'In Finland we did the very, very first show and we had these Finnish lumberjack guys crying afterwards because it connected to them as 50 year-old lumberjacks; one guy came to me after and he was crying and saying, ‘This is something that... that really wants to say something’. It’s amazing, to have a circus show that connects to men who are like 50+ lumberjacks. How do you get beneath the surface of that person, the shell of that person, and touch him?'
John Ellingsworth talks to Olle Strandberg, director of the runaway success Undermän, about autobiography, circus texts, the affinities of circus and street dance, working for Cirkus Cirkör, and having to start over after you've lost everything.
'Every artist has a story about themselves. 'I always knew that I was a mover'... 'I could never sit still in school'... 'I just couldn't write, knew that I had to move' – and this story is not enough for me. I always try to go deeper and find what their motivation was. Often we come to a breakpoint, the moment where they took the decision to become a circus artist, and I try to make them remember that breakpoint and what was important for them at that point and how it has changed since.'
Sideshow talks to the director Marie-Louise Masreliez about her devising method, Motion Participatory Choreography, and the piece What About Charlotte.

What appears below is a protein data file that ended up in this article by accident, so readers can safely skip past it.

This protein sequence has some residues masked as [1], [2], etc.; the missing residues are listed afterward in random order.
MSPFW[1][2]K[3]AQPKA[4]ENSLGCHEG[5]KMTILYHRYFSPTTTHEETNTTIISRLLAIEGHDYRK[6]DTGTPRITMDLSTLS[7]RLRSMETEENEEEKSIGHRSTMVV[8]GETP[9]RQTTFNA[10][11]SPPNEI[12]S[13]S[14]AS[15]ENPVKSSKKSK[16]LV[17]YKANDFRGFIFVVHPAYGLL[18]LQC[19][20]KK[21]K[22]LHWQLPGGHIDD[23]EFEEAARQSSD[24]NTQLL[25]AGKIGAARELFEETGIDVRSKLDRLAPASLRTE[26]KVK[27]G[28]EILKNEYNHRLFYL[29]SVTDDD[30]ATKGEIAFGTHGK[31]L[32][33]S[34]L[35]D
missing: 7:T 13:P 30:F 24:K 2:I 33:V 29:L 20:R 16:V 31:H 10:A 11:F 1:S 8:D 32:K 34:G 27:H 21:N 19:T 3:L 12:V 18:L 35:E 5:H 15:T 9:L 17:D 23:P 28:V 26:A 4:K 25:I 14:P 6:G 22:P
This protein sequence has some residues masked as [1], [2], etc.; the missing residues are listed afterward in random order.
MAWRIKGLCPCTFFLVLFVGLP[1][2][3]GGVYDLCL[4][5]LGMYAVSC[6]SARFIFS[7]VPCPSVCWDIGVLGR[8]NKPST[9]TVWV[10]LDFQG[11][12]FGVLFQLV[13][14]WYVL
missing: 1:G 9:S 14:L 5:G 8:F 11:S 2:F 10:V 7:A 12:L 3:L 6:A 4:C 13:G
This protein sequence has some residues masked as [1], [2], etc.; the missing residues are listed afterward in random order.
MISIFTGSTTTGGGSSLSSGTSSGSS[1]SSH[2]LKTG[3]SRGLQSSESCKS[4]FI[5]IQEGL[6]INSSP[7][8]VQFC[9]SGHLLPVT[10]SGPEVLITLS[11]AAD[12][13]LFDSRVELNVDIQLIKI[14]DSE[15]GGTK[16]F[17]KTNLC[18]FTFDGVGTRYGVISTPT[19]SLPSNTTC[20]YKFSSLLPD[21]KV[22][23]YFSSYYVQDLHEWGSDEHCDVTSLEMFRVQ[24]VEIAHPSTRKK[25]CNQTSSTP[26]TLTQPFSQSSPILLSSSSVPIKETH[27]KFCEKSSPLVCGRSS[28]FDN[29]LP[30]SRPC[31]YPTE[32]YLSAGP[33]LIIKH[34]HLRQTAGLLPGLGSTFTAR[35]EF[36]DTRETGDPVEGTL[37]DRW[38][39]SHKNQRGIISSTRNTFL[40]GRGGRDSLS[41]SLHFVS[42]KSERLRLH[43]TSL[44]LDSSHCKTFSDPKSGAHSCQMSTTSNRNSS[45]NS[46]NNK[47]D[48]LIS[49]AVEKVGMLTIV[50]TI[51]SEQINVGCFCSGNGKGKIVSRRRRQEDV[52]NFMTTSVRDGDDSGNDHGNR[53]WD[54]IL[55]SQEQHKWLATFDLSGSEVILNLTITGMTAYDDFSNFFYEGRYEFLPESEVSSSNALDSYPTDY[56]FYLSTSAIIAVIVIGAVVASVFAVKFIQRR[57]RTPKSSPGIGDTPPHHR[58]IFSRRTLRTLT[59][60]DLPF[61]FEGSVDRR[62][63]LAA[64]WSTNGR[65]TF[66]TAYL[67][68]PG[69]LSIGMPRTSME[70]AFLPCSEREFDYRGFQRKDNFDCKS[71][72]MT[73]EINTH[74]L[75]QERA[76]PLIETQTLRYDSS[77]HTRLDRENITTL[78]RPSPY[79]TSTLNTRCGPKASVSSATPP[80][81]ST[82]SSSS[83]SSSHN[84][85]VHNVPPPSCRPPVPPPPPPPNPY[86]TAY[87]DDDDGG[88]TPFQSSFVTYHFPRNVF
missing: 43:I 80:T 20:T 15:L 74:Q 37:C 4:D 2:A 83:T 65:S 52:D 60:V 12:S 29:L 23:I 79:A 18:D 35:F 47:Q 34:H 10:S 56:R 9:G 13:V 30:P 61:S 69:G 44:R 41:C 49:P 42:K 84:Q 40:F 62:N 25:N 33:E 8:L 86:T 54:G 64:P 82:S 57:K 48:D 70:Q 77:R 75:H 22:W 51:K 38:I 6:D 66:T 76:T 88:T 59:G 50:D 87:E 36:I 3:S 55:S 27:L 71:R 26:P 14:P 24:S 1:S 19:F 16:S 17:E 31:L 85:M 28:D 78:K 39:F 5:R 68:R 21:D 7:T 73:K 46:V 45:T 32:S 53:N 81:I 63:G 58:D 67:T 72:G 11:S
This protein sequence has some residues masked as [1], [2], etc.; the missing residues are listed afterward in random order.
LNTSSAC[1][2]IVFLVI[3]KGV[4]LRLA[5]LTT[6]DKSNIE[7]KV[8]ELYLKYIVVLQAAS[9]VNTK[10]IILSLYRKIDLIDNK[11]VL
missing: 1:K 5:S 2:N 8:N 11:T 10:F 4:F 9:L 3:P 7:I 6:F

For all that Jay Gilligan stands by the door and greets each audience member as they enter, Objectify isn't inviting work – it's uncaringly individualistic, highly and minutely developed, and intellectual in that way that is perhaps a little impatient with your ability to keep up.
Sideshow travels to Stockholm for the CASCAS tour – a headlong, six-day race through Swedish circus and street arts – visiting the incredible Subtopia facility in Botkyrka, hearing from students training for work with Clowns Without Borders and from teachers at the University of Dance and Circus, watching circus artists and punks and fakirs at Subcase, and taking many long walks through the snow and ice of the winter city.
There's a certain kind of imagery that's the imagery of the photoshoot. Objects are cut in for colour or to create visual friction – you know the sort of thing: putting a pale, fey model in boxing gloves, or situating a burly thug on the tiny horse of a bleached-out, ruined carousel.